When the rain comes down and the wind rages, all we need is somewhere secure, warm and dry until the storm settles. What we definitely don’t need is medication.
Lean on me when you’re not strong
Clients like Leila don’t need analysis, a trawl through their past, or psychiatric labelling. They need support for what is happening now.
So how can we best support our clients through tough times?
1. Let them know it’s okay to not feel okay, because things are not okay
When I talked to Leila about Congenital Insensitivity to Pain, I was using an analogy. I showed her that it’s more normal to feel anguish and pain and fear when our primal human needs are blocked than not to feel those things.
If someone feels depressed because their life has become depressing, this isn’t any more pathological than someone feeling pain in their toe when they stub it. In fact, this is an analogy I’ll often use with clients who feel like they are inherently ‘ill’ just because they are mentally suffering through the hard times.
It’s when the depression and anxiety continue during times that are objectively non-threatening that there’s a problem. That’s when we need to do more than just support the person emotionally (as vital as that is!).
But sometimes, all people need to do is give themselves permission to feel terrible for a while when life really is awful.
Leila’s problems were real, and the last thing she needed was for someone to tell her she had some innate biological disorder for feeling she was at breaking point, or imply that her feelings were a sign of weakness. Just hearing me tell her that wasn’t the case seemed to take a little bit of the weight off her shoulders.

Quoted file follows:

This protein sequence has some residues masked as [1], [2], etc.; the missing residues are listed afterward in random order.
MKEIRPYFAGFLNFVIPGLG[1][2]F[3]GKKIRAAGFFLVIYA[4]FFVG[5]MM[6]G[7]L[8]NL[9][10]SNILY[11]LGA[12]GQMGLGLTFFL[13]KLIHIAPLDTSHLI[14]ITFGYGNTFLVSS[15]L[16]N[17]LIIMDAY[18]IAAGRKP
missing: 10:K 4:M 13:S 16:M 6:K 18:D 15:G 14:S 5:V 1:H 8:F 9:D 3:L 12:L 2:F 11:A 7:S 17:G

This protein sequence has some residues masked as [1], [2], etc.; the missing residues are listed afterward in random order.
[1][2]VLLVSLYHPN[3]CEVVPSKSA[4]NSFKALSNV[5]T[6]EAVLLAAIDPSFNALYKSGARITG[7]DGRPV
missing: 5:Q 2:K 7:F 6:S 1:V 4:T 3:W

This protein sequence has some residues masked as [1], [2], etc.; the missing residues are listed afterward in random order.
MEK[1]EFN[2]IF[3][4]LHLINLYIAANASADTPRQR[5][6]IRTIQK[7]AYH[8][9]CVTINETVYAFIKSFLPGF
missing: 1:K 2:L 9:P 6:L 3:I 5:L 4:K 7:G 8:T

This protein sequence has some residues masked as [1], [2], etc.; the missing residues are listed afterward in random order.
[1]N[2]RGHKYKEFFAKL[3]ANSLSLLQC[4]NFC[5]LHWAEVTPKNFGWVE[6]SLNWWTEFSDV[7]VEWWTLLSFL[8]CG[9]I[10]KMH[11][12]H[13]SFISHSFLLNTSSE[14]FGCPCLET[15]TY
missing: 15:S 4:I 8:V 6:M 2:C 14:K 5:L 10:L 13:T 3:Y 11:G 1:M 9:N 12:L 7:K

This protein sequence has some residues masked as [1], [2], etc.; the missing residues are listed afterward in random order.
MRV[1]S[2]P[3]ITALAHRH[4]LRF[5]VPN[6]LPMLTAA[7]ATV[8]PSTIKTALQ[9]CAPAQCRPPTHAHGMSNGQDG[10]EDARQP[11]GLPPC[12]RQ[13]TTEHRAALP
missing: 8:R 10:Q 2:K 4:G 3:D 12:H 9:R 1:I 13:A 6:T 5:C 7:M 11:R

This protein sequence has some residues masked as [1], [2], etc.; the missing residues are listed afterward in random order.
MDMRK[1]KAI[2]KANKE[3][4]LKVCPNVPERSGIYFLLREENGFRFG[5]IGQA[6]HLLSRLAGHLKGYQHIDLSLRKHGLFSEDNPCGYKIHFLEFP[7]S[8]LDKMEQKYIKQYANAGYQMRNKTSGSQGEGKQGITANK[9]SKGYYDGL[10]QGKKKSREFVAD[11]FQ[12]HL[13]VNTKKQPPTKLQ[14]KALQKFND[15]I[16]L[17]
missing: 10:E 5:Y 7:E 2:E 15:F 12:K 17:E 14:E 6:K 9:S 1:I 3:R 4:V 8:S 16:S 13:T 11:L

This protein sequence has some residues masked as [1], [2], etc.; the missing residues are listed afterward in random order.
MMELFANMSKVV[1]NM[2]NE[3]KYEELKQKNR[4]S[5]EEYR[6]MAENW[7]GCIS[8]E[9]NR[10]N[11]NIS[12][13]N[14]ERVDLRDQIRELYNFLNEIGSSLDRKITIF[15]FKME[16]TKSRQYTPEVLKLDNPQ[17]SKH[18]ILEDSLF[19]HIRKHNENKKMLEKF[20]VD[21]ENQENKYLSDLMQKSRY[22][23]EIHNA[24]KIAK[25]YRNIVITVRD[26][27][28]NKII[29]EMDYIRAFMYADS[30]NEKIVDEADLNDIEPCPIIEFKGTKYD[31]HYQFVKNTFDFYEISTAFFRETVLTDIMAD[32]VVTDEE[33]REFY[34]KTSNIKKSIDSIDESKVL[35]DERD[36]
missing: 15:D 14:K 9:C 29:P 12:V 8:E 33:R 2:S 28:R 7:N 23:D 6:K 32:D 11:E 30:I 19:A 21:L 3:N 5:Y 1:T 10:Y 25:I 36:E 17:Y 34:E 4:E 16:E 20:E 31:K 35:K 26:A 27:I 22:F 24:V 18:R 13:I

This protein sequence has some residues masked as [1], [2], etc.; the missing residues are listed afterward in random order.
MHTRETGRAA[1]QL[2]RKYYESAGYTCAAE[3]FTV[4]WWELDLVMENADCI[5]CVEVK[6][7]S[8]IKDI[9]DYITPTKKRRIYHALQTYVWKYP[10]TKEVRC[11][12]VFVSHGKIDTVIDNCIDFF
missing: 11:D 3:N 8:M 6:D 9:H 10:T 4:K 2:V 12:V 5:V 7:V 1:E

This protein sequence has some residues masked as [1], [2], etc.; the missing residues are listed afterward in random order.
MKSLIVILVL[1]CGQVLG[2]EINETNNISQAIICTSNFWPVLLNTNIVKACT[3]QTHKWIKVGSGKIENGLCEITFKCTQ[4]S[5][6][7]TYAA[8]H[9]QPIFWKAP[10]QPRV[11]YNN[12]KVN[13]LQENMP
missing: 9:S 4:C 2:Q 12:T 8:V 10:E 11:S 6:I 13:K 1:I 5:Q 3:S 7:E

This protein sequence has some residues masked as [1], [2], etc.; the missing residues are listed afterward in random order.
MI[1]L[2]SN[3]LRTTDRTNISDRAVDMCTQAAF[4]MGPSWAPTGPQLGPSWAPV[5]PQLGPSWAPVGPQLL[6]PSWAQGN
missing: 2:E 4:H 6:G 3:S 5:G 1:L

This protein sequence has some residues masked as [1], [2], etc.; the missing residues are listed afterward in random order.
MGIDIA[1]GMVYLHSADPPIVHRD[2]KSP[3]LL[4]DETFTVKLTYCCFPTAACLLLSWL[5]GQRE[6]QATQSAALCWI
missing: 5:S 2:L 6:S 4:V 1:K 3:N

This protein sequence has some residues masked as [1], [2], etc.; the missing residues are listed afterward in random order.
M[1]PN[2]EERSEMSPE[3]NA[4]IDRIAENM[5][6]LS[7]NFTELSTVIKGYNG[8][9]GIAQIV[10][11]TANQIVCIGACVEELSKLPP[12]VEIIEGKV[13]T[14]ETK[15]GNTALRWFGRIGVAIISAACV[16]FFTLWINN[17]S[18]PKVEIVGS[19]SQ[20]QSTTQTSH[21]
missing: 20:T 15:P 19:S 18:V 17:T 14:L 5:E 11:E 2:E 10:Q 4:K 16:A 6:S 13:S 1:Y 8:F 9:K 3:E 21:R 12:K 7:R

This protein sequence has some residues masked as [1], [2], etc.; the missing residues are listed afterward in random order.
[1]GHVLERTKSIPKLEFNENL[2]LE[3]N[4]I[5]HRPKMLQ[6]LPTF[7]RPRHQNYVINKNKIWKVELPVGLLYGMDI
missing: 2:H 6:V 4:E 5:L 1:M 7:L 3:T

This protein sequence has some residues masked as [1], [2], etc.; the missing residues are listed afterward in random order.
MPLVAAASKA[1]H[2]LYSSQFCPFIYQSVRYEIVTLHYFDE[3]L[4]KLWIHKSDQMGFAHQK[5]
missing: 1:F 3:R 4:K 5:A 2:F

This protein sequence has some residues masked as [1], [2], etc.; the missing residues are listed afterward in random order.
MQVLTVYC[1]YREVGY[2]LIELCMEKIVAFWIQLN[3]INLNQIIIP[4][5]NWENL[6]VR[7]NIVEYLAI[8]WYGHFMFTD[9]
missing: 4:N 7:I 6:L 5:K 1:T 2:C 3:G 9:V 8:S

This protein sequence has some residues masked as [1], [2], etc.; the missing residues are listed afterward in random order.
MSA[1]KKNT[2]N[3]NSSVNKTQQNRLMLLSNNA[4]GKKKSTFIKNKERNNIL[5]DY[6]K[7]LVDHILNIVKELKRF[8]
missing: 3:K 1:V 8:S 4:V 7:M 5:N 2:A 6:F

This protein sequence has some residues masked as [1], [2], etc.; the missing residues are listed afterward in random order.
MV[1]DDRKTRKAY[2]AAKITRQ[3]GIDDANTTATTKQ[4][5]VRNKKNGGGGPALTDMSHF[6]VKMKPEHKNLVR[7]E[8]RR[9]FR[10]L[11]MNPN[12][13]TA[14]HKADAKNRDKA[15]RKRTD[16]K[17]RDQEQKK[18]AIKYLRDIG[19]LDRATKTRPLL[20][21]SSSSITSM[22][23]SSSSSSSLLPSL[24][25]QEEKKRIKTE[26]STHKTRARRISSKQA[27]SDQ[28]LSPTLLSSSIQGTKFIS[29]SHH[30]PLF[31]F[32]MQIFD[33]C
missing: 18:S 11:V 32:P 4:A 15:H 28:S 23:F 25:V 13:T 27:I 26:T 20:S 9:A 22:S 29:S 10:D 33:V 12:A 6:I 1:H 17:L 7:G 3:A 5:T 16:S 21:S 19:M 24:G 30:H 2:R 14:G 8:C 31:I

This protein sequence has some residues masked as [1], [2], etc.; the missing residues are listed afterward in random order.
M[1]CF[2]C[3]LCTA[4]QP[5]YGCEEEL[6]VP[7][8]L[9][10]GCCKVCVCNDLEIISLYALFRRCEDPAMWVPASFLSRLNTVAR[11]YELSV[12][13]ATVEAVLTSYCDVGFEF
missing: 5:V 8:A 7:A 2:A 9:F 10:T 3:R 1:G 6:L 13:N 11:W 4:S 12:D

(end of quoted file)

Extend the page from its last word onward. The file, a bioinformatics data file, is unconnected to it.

Even when everything is bleak, we can still help our clients get a little of what they need from life.
2. Help them meet their needs… a little
Human Givens psychology shows that we all share certain basic human needs. But the ease with which we can meet these needs expands and contracts. When it’s easy to meet these needs, we feel happy and safe. But when it’s harder to meet those needs – for supportive attention, meaning, feeling safe and secure, intimacy, connection to community and so forth – these are the hard times.
I encouraged Leila to talk on Skype to a really good friend of hers for half an hour at least once a week. This wouldn’t make everything okay, but it would – at least a little – help her feel listened to when she wasn’t seeing me.
She was getting help with her mother’s care from a nurse who ‘practically lived’ in her house, so it was possible. We looked at small ways in which she could meet other needs too, including the next tip:
3. Help them see that they deserve a break
We all need a break sometimes. I’m not talking just about a lucky break here, I’m talking about an emotional break. A break from stress and worry, fret and anguish.
It’s one thing to have something (or many things) stressful or painful happen to you. It’s another to churn it all around over and over in your mind until you fall into a spiral of depression.
There are two potential problems here: the actual problem, and the way people inwardly torture themselves with the problem. The less you ruminate about a problem, the easier it will feel to manage.
That’s not to say that some reflection isn’t inevitable – and sometimes even helpful – when things go bad. But it needs to be controlled. When it is allowed to get out of hand, a client can start to spend all their time terrifying themselves with catastrophic imagined outcomes or painful regrets. We know that excessive rumination fuels depression, and that’s exactly what we want to avoid.
I don’t like to offer platitudes, or tell clients I understand when it’s not me who is going through it. But I do like to suggest that everyone needs a safe haven. Somewhere they can go to leave their heavy burdens at the door, shelter from the howling gale outside, recuperate, and refresh.
When people can compartmentalise their worry, even just a little, things become easier to handle.